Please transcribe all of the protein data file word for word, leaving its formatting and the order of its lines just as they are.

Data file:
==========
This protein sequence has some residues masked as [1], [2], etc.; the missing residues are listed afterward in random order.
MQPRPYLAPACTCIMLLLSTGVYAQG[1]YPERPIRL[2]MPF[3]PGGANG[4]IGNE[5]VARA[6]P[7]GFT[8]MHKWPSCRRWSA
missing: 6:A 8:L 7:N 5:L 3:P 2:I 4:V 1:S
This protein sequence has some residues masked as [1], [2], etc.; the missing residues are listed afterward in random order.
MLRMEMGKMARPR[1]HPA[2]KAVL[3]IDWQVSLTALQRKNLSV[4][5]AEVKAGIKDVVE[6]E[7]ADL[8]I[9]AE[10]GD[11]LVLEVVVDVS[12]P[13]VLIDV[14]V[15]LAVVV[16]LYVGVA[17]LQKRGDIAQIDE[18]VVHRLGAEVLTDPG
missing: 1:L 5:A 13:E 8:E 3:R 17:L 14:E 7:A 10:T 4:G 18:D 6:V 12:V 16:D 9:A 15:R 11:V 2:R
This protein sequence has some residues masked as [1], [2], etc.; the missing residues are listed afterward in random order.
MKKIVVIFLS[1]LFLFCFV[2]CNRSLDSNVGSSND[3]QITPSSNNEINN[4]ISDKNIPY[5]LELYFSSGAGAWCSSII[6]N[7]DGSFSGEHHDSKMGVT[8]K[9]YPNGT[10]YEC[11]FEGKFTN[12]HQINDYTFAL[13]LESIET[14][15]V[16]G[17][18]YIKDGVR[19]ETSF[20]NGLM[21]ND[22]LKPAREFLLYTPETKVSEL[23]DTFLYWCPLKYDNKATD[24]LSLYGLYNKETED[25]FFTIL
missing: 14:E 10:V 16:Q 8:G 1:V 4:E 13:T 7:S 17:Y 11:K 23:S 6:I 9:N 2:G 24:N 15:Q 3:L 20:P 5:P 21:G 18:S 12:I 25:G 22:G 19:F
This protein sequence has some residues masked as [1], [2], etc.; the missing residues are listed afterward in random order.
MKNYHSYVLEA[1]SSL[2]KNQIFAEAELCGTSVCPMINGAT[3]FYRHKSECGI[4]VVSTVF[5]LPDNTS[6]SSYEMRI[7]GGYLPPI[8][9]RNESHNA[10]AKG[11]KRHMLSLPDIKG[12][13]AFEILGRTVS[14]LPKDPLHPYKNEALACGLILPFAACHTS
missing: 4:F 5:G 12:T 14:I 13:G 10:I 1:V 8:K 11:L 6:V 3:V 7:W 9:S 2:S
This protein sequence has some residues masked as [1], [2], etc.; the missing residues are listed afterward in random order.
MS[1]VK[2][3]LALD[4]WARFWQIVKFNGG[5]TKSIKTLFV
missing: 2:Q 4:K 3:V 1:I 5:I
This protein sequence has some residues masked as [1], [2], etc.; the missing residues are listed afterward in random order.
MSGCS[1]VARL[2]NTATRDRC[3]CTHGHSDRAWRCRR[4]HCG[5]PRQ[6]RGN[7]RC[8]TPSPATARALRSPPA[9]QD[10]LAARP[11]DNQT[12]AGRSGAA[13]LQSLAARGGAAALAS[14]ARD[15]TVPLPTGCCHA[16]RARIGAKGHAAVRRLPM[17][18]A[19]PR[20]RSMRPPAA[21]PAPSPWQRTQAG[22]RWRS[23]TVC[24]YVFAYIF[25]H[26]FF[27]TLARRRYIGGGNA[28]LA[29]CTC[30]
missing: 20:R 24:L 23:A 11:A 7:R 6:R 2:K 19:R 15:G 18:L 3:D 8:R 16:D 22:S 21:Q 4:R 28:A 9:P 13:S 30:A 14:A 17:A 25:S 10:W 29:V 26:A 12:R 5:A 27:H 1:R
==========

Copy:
This protein sequence has some residues masked as [1], [2], etc.; the missing residues are listed afterward in random order.
MQPRPYLAPACTCIMLLLSTGVYAQG[1]YPERPIRL[2]MPF[3]PGGANG[4]IGNE[5]VARA[6]P[7]GFT[8]MHKWPSCRRWSA
missing: 6:A 8:L 7:N 5:L 3:P 2:I 4:V 1:S
This protein sequence has some residues masked as [1], [2], etc.; the missing residues are listed afterward in random order.
MLRMEMGKMARPR[1]HPA[2]KAVL[3]IDWQVSLTALQRKNLSV[4][5]AEVKAGIKDVVE[6]E[7]ADL[8]I[9]AE[10]GD[11]LVLEVVVDVS[12]P[13]VLIDV[14]V[15]LAVVV[16]LYVGVA[17]LQKRGDIAQIDE[18]VVHRLGAEVLTDPG
missing: 1:L 5:A 13:E 8:E 3:R 17:L 14:E 7:A 10:T 4:G 18:D 6:V 12:V 16:D 9:A 15:R 11:V 2:R
This protein sequence has some residues masked as [1], [2], etc.; the missing residues are listed afterward in random order.
MKKIVVIFLS[1]LFLFCFV[2]CNRSLDSNVGSSND[3]QITPSSNNEINN[4]ISDKNIPY[5]LELYFSSGAGAWCSSII[6]N[7]DGSFSGEHHDSKMGVT[8]K[9]YPNGT[10]YEC[11]FEGKFTN[12]HQINDYTFAL[13]LESIET[14][15]V[16]G[17][18]YIKDGVR[19]ETSF[20]NGLM[21]ND[22]LKPAREFLLYTPETKVSEL[23]DTFLYWCPLKYDNKATD[24]LSLYGLYNKETED[25]FFTIL
missing: 14:E 10:V 16:Q 8:G 1:V 4:E 13:T 7:S 17:Y 11:K 23:S 6:I 9:N 2:G 24:N 15:Q 3:L 20:P 5:P 21:G 18:S 12:I 25:G 22:G 19:F
This protein sequence has some residues masked as [1], [2], etc.; the missing residues are listed afterward in random order.
MKNYHSYVLEA[1]SSL[2]KNQIFAEAELCGTSVCPMINGAT[3]FYRHKSECGI[4]VVSTVF[5]LPDNTS[6]SSYEMRI[7]GGYLPPI[8][9]RNESHNA[10]AKG[11]KRHMLSLPDIKG[12][13]AFEILGRTVS[14]LPKDPLHPYKNEALACGLILPFAACHTS
missing: 4:F 5:G 12:T 14:I 13:G 10:I 1:V 8:K 11:L 6:V 3:V 7:W 9:S 2:S
This protein sequence has some residues masked as [1], [2], etc.; the missing residues are listed afterward in random order.
MS[1]VK[2][3]LALD[4]WARFWQIVKFNGG[5]TKSIKTLFV
missing: 2:Q 4:K 3:V 1:I 5:I
This protein sequence has some residues masked as [1], [2], etc.; the missing residues are listed afterward in random order.
MSGCS[1]VARL[2]NTATRDRC[3]CTHGHSDRAWRCRR[4]HCG[5]PRQ[6]RGN[7]RC[8]TPSPATARALRSPPA[9]QD[10]LAARP[11]DNQT[12]AGRSGAA[13]LQSLAARGGAAALAS[14]ARD[15]TVPLPTGCCHA[16]RARIGAKGHAAVRRLPM[17][18]A[19]PR[20]RSMRPPAA[21]PAPSPWQRTQAG[22]RWRS[23]TVC[24]YVFAYIF[25]H[26]FF[27]TLARRRYIGGGNA[28]LA[29]CTC[30]
missing: 20:R 24:L 23:A 11:A 7:R 6:R 2:K 19:R 15:G 18:L 3:D 8:R 16:D 22:S 21:Q 4:R 28:A 9:P 13:S 30:A 14:A 17:A 25:S 10:W 29:V 26:A 12:R 5:A 27:H 1:R